Nesting occurs in the dead of winter. It is hard to believe that the birds can nest in weather as cold as it has been this year. However, as bone chilling as temperatures have been, nesting great horned owls have coped with them easily. In fact, great horned owls are so well adapted to nesting in the cold they have been found nesting in temperatures that dipped below minus-20 degrees Fahrenheit.
As you might expect, however, winter is harsh on the birds’ eggs and young. Eggs are incubated solely by the female. Since the eggs can freeze, she spends little time away from them during incubation. In the case of the owlets, they have been found trying to keep warm burying themselves beneath tufts of hair from the prey brought to them as food.
After the eggs hatch, both parents vigorously defend their young and provide them with a steady supply of food. Young owls enter the world about the size of baby chickens and grow rapidly. One biologist found 18 pounds of birds, mammals and fish surrounding two 4-day-old hatchlings. A typical diet for the growing youngsters might include rabbits, mice, hawks, crows, fish and even skunks. In only four weeks, the young are nearly full grown, although they don’t fly well until they are 3 months old.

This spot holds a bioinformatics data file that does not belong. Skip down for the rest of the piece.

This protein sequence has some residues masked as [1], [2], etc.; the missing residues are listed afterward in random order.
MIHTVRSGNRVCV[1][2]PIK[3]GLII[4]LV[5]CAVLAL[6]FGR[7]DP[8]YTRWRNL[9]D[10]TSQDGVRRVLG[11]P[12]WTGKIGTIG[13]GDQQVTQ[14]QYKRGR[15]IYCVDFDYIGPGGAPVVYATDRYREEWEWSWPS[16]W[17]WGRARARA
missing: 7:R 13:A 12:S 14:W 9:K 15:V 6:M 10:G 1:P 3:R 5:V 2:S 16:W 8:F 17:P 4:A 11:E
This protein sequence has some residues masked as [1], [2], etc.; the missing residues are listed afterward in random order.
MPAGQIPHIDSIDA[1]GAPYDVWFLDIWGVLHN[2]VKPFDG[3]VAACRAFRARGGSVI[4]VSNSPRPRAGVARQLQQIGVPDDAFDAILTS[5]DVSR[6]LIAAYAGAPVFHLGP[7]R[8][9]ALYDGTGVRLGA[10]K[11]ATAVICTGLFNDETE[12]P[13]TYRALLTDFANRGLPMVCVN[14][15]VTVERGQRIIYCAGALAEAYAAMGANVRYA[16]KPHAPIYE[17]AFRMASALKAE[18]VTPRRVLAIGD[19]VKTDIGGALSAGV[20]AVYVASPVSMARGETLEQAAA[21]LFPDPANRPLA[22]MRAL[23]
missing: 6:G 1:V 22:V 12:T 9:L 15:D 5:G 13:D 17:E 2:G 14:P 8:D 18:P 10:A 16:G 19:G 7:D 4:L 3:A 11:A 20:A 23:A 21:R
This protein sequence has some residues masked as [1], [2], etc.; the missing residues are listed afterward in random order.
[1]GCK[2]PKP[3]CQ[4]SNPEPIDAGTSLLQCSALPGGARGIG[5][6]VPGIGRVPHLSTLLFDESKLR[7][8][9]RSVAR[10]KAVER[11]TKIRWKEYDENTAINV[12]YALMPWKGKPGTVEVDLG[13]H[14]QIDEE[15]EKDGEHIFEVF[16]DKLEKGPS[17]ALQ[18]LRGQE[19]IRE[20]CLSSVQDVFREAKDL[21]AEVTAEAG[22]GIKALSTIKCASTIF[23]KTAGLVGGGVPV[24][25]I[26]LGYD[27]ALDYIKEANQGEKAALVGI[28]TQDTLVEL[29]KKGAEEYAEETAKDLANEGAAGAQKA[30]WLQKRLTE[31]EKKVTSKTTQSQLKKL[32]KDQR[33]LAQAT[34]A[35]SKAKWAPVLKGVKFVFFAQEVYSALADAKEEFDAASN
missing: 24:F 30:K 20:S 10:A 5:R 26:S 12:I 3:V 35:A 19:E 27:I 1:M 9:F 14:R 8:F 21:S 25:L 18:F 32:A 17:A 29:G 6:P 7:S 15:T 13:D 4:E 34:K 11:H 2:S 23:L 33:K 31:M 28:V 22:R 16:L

As I was saying earlier, young often fall from a nest. Remarkably, these unfortunate owlets will actually climb 40 or more feet back up to the nest. If they can’t make the arduous climb back to their nest, their parents will continue to feed them on the ground.
Great horned owls swallow their prey whole. Some of these food items are quite large. In one instance, an adult great horned owl was able to swallow a 1-pound muskrat in one gulp! Great horned owls regurgitate much of what they can’t digest in masses called owl pellets.
If you find a great horned owl nesting in your neighborhood, be on the lookout for these pellets. They are grayish-brown to black and measure 3-4 inches long and about an inch-and-a-half in diameter. If you tear apart a pellet, you will get a pretty good idea what the owl that left it fed on. The pellets commonly contain a mix of bones, hair, teeth, claws and feathers.
The next time you step out your backdoor on a bitterly cold, clear winter night, ponder on the possibility that great horned owls may be nesting nearby. It is comforting to know that the warm sanctuary of your home is but a few steps away. Realizing that owls have no way of escaping the deadly cold, you can’t help but admire the fact that these magnificent aerial predators are up to taking the worst that winter has to offer.
Terry Johnson is a former Nongame program manager with the Wildlife Resources Division, a backyard wildlife expert, and executive director of TERN, the friends group for Wildlife Resources' Nongame Conservation Section. Terry’s column is a regular Georgia Wild feature.
Now that the Peach State is in the icy grip of winter, it’s hard to imagine that a handful of birds are actually nesting.